Life in the gap: how does a construction company respond to the challenge of targets for energy and carbon in-use?
Catherine Willan, UCL Energy Institute
Background to the research:
- Buildings that are designed to be low carbon do not always perform as anticipated. Evidence from academia, government, and the construction industry itself has pointed to problems in communications between the many and varied groups in construction teams. Research also suggests that communication difficulties can be further compounded by fragmented working practices.
- Making construction companies responsible for the performance of buildings in-use through energy and carbon targets, or other incentives, could be part of the solution to more reliably performing low-carbon buildings.
- Working in partnership with a UK construction company, this project investigates how construction teams respond to these new incentives. To do so, it examines what members of the construction team do, say, and share in response to targets for energy and carbon in-use.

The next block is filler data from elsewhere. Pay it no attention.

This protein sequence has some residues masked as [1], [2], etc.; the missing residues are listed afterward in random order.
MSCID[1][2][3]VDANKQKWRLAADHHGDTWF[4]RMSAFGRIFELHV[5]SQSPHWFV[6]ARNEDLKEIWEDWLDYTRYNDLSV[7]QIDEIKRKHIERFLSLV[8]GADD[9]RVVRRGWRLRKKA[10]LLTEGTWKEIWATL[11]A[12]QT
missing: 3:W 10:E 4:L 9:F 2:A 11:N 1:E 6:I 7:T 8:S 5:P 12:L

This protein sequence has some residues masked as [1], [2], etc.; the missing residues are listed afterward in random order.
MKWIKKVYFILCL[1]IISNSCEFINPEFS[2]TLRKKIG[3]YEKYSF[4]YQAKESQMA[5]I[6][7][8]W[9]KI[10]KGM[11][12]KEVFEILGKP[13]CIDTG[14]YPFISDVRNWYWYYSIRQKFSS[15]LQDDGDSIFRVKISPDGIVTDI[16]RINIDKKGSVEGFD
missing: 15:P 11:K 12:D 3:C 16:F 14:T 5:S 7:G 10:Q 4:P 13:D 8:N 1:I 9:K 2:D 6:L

- The research draws on selected case studies of the sponsoring company’s non-domestic building projects.
- Data is being gathered from a variety of qualitative data sources, including field notes, semi-structured interviews and a range of documents.
- Three concepts from Science and Technology Studies are employed to explore the practices, communications and management of knowledge relating to energy targets in the projects.
- The findings suggest that targets for energy performance in-use encounter unforeseen difficulties when imposed on established ways of working and industry incentive structures.
- More experience, more guidance and greater standardisation are required to help construction teams deliver on performance targets.
- However, the analysis also reveals how the efficiency of a building is made and mediated by construction actors.
- The research demonstrates the value of a situated understanding of how energy targets play out amongst the stakeholders charged with their implementation.